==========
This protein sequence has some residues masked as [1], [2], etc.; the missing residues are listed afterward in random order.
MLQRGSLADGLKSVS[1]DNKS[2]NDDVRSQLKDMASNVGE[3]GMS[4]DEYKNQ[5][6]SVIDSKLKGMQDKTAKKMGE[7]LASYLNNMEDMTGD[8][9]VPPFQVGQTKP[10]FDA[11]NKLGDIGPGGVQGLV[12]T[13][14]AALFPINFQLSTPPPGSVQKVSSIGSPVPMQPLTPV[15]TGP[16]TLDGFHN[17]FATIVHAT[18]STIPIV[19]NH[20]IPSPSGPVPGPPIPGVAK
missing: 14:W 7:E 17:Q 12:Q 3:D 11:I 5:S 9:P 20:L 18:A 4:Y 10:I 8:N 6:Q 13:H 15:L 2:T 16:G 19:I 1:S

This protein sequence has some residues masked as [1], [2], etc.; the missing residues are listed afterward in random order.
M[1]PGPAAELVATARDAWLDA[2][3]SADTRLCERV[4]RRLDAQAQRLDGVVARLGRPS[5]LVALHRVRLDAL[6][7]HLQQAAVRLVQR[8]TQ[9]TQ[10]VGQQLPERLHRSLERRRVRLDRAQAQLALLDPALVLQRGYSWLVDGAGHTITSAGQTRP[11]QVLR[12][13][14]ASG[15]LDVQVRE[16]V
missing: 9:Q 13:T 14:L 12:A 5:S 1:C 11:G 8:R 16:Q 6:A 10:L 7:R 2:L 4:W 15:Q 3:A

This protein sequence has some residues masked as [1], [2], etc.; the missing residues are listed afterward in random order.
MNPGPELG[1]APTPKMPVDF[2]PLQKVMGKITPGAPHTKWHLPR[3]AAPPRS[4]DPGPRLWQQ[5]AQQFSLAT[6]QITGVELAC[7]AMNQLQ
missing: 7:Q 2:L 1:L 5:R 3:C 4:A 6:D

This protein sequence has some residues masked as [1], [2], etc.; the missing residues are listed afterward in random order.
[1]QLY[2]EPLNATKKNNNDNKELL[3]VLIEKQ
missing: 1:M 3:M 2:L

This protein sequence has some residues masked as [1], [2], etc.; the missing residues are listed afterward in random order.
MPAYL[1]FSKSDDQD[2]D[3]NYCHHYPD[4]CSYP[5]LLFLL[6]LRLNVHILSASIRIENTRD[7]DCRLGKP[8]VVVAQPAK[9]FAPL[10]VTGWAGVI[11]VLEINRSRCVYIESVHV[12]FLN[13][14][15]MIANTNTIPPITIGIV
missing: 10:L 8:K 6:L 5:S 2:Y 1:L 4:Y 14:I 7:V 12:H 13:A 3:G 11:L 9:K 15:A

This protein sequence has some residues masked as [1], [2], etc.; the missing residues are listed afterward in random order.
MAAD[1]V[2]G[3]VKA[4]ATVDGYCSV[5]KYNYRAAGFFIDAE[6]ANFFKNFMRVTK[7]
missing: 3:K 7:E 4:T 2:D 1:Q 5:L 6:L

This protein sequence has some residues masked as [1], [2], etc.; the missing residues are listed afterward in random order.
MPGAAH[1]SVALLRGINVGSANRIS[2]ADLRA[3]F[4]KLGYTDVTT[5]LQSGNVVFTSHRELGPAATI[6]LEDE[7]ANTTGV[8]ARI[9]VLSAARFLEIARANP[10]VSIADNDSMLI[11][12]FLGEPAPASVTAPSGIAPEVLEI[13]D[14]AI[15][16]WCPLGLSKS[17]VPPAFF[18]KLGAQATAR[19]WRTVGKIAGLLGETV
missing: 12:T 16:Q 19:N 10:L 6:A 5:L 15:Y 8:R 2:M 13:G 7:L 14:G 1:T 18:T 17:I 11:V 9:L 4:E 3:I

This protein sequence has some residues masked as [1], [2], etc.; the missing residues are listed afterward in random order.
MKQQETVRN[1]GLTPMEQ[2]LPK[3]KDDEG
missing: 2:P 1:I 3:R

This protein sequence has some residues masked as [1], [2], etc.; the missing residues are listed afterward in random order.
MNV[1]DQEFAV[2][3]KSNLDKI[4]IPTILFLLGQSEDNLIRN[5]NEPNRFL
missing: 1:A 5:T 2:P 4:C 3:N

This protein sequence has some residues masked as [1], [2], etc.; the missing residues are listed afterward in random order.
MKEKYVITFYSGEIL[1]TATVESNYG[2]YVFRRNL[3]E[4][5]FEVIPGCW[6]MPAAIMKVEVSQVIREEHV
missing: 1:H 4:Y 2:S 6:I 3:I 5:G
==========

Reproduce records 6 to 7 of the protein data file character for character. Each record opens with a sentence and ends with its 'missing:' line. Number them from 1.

This protein sequence has some residues masked as [1], [2], etc.; the missing residues are listed afterward in random order.
MAAD[1]V[2]G[3]VKA[4]ATVDGYCSV[5]KYNYRAAGFFIDAE[6]ANFFKNFMRVTK[7]
missing: 3:K 7:E 4:T 2:D 1:Q 5:L 6:L

This protein sequence has some residues masked as [1], [2], etc.; the missing residues are listed afterward in random order.
MPGAAH[1]SVALLRGINVGSANRIS[2]ADLRA[3]F[4]KLGYTDVTT[5]LQSGNVVFTSHRELGPAATI[6]LEDE[7]ANTTGV[8]ARI[9]VLSAARFLEIARANP[10]VSIADNDSMLI[11][12]FLGEPAPASVTAPSGIAPEVLEI[13]D[14]AI[15][16]WCPLGLSKS[17]VPPAFF[18]KLGAQATAR[19]WRTVGKIAGLLGETV
missing: 12:T 16:Q 19:N 10:L 6:A 5:L 15:Y 8:R 2:M 13:G 7:L 14:G 1:T 18:T 17:I 11:V 9:L 4:E 3:I